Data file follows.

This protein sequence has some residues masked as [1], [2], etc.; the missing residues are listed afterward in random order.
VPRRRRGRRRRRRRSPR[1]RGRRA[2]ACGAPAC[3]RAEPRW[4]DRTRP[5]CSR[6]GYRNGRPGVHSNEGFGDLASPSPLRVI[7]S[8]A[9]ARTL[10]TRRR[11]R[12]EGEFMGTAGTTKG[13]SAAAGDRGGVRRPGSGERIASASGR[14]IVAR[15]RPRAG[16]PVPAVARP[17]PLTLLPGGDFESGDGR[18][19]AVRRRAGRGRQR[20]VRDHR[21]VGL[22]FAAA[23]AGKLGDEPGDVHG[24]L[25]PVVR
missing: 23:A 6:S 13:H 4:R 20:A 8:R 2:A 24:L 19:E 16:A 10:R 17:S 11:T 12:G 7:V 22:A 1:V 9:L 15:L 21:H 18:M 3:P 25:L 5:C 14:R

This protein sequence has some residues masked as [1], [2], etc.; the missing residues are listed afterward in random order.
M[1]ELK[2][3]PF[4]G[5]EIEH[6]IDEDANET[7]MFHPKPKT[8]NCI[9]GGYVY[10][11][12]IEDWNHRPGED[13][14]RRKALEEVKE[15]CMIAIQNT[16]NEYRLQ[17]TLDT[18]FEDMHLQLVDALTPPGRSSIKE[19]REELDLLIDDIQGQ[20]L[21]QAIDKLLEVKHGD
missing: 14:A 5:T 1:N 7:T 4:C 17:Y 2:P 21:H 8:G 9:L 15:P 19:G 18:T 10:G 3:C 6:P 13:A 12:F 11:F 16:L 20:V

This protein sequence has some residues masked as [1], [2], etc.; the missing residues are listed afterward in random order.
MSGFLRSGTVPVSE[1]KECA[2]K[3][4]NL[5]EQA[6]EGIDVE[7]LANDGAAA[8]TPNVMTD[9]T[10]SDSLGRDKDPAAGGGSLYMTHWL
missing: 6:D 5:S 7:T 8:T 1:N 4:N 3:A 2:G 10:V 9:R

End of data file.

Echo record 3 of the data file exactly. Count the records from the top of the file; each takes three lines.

This protein sequence has some residues masked as [1], [2], etc.; the missing residues are listed afterward in random order.
MSGFLRSGTVPVSE[1]KECA[2]K[3][4]NL[5]EQA[6]EGIDVE[7]LANDGAAA[8]TPNVMTD[9]T[10]SDSLGRDKDPAAGGGSLYMTHWL
missing: 6:D 5:S 7:T 8:T 1:N 4:N 3:A 2:G 10:V 9:R